Along with the slowdown in the digital ad market, YouTube also faces headwinds from TikTok. Amid slowing growth, last month, Alphabet announced that it is trimming its workforce by 12,000, or 6%. Many other US tech companies with the notable exception of Apple have also announced mass layoffs. Companies relying on digital ad dollars have especially been hit hard.
Chinese companies have also launched AI chatbots
Coming back to generative AI, not to be left behind, Chinese tech giants like Alibaba and Baidu have also announced ChatGPT-like offerings. Baidu’s Ernie chatbot got mixed reviews, but the company said that it is working to make it better.
Musk already manages multiple companies
Meanwhile, Musk already manages multiple companies like Tesla, SpaceX, Neuralink, the Boring Company, as well as Twitter.
Incidentally, one of the reasons Tesla stock fell last year was because markets were apprehensive that the mercurial CEO would need to split his time in managing Twitter.
Even as Musk claims that Twitter is now approaching breakeven and many advertisers who quit after his takeover have returned to the platform, the social media company’s turnaround is far from over.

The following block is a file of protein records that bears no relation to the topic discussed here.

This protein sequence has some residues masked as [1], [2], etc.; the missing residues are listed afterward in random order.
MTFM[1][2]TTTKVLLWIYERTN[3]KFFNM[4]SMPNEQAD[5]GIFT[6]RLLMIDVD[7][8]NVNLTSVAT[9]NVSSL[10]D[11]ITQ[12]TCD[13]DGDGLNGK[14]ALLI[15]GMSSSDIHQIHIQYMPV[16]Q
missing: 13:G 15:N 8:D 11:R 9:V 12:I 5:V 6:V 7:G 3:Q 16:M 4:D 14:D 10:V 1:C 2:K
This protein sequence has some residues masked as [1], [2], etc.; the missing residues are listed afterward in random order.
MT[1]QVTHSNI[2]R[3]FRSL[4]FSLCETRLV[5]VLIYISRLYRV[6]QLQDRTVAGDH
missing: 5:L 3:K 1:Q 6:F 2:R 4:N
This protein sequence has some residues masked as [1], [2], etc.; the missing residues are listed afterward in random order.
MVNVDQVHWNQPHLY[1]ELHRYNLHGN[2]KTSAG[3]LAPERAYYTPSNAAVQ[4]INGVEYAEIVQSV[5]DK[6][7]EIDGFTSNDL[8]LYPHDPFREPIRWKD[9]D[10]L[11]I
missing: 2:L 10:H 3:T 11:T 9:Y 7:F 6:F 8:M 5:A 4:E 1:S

The company is also facing lawsuits from landlords, vendors, and consultants over unpaid bills.
Musk is trying to turn around Twitter
Musk has been on a cost-cutting spree and has taken aggressive actions to lower the company’s cost base including shutting down some offices. Musk’s acquisition has especially been a disaster from an HR standpoint.
Musk fired the company’s top executives soon after he acquired the company in October. He has since been slashing the company’s workforce and Musk admitted that Twitter’s headcount is now only about 20% of what it was before his acquisition.
Musk called upon Twitter employees to either commit to “hardcore” work or quit the company.
As he tries to hire AI experts, many wonder whether he would be able to attract quality tech talent given how he managed Twitter’s workforce post-acquisition.
Even Tesla’s HR policies have also been under scrutiny for issues ranging from racial discrimination to firing workers because they wanted to form a union.
AI battle is heating up
All said, the AI battle is heating up and it’s not surprising that Musk also wants to try his hands at the emerging technology. He is known to push the limits and even his detractors might admit that he has led the EV pivot from the front.
Just about a decade back, legacy automakers dismissed electric cars as a fad. In 2014 Fiat Chrysler Automobiles’ then-CEO Sergio Marchionne, who passed away in 2018, asked buyers not to buy the company’s electric cars as it was a losing proposition for Fiat.
Fast forward to 2023, and all the leading automakers have committed billions of dollars to EVs.
Could Musk repeat the same magic with AI? We’ll have to wait and see.